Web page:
Judge: Release of documents in Jackson Co. cases

Evidence may discredit detectives as witnesses

By April M. Havens
The Mississippi Press

PASCAGOULA, Miss. (AP) — A Jackson County judge has ordered District Attorney Tony Lawrence’s office to hand over evidence that could discredit several Jackson County Sheriff’s Department detectives as witnesses in criminal cases.

Circuit Court Judge Robert Krebs ordered this past week that defense attorneys should generally be allowed to view evidence regarding the character and conduct of detectives Linda Jones and Hope Thornton.

The order is part of the ongoing fallout from the case that crumbled against former Ocean Springs Alderman James Hagan.

“Based upon information provided by the district attorney’s office, evidence exists, not connected to this particular case, that may have an impact on the credibility of Jones as a witness,” Krebs wrote in the July 11 order involving the state’s case against Lee Vernon Agee.

Agee is a 37-year-old Gautier man who is accused of an April 2010 sexual battery.

Jones, who is still employed by the department but now as a school resource officer, investigated the Agee case, the order said.

“Besides the information relevant to Jones, the court was also provided with information relating to Detective Hope Thornton,” the judge said. “None of this evidence provided is exculpatory for this defendant; however, there is evidence that could impact the credibility of certain witnesses in the trials of cases where these Detectives were involved in the investigation.”

Krebs said he is not ruling on the admissibility of the evidence, only whether or not the defense was entitled to view it.”

The information stems from Hagan’s case, Krebs said.

Hagan was arrested in 2011 on charges of improper touching of a child for lustful purposes, possession of child pornography and embezzlement.

A grand jury declined to indict Hagan on the improper touching and embezzlement charges, and prosecutors later dropped the child porn charge for lack of evidence. An order of expungement was signed on Hagan’s behalf on Jan. 13.

Thornton, who is still a detective for the department, was the lead investigator in the Hagan case.

In June, Hagan filed a lawsuit seeking $30 million in punitive and compensatory damages against the sheriff, several employees including Jones and Thornton, the county and its insurance carrier.

The suit, filed by defense attorney Adam Miller, alleges the sheriff and his department engaged in improper search and seizure, witness tampering, perjury, false arrest, malicious persecution, abuse of process, defamation, gross negligence and providing false information in sworn arrest affidavits and search warrants, among other allegations.

When other defense attorneys learned of Hagan’s case, they began requesting information from the district attorney on the character and conduct of the lead investigators. That’s when Lawrence and his office began filing motions to ask what — if any — information had to be turned over.

Rather than have a hearing on each case, Krebs issued a general order that is meant to address those cases and any similar case that crops up in the future.

Besides the Agee case, the Hagan case has sparked a domino effect of sorts that has reached at least three other cases investigated by Thornton and/or Jones.

One is against Scott Andrew Johnson, charged in 2010 on sexual battery of a child, and another is against Richard Dean Thompson, who was indicted in 2012 on six counts of exploitation of a child.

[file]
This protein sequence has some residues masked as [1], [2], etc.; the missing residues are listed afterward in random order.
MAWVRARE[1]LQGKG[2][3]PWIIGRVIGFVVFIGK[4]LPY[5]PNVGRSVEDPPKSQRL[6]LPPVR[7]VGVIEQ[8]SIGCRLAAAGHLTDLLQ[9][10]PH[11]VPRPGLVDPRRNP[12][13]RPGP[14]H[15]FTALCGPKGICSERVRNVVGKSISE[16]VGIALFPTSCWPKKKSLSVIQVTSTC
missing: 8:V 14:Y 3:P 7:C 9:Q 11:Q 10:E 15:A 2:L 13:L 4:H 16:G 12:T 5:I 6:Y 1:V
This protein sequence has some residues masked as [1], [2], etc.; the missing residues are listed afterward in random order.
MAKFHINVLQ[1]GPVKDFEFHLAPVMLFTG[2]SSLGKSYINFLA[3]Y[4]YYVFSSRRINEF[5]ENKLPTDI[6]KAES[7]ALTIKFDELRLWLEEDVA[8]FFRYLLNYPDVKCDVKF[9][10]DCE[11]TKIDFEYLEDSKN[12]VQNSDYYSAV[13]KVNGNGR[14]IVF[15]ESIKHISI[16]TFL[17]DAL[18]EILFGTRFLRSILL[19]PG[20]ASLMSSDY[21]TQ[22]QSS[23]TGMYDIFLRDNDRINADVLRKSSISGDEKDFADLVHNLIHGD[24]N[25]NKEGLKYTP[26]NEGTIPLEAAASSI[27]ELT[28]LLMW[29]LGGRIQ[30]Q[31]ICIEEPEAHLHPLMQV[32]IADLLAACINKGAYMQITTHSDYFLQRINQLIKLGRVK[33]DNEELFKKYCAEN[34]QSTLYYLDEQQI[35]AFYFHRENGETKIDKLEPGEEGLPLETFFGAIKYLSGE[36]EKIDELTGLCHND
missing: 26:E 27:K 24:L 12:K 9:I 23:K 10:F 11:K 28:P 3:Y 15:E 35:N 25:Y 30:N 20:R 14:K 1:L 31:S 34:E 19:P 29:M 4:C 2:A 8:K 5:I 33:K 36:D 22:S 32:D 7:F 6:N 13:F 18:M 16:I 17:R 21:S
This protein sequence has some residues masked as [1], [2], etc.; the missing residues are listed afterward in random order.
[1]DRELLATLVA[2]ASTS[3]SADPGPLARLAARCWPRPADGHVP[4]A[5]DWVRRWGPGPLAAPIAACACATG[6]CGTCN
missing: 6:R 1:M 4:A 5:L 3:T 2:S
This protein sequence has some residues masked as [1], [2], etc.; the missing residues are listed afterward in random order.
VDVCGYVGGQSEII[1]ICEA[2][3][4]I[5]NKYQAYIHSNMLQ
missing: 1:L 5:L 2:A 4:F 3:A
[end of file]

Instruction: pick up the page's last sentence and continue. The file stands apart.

A third is against Wayne Arlen Goff, who was arrested in 2011 on two counts of enticement of a child.

After the Hagan case, the district attorney’s office conducted an investigation into wrongdoing by sheriff’s department, and the district attorney’s file on that investigation includes interviews with Thornton, Jones and other witnesses, expunged records and other records.

That file has the potential to affect the credibility of certain witnesses, according to court records.

The district attorney’s office has further noted that it has received additional allegations by defense attorneys, and it has at least one other transcript involving an unrelated case that includes allegations that sheriff’s department made misrepresentations.

“The United States Supreme Court has ruled that this type of information has to be brought to the court’s attention for judicial determination,” Lawrence said Monday. “The circuit court ruled that the information has to be provided to defense attorneys.”

Generally speaking, the judge said, the bulk of evidence provided by the district attorney’s office should be provided to defense attorneys in cases where either Jones or Thornton was involved.

“The court notes that portions of the information may be of a sensitive nature and is mindful that confidentiality may be an issue,” the judge said.

Confidentiality orders should be used with the release of any of the information, Krebs said and he directed the parties to prepare a confidentiality order for review and entry by the court.
“A similar order should be utilized in each case where this evidence should be turned over to defense counsel,” Krebs said in the order.

Last week, Sheriff Mike Byrd released a statement saying he takes “strong issue with the implication that the Jackson County Sheriff’s Department has failed to perform its role as a law enforcement agency.”

He said he would never “allow those dedicated law enforcement officers who work with me and under me and who place their life on the line daily to be deterred in their efforts to investigate possible criminal activity because of threats of civil or criminal litigation.”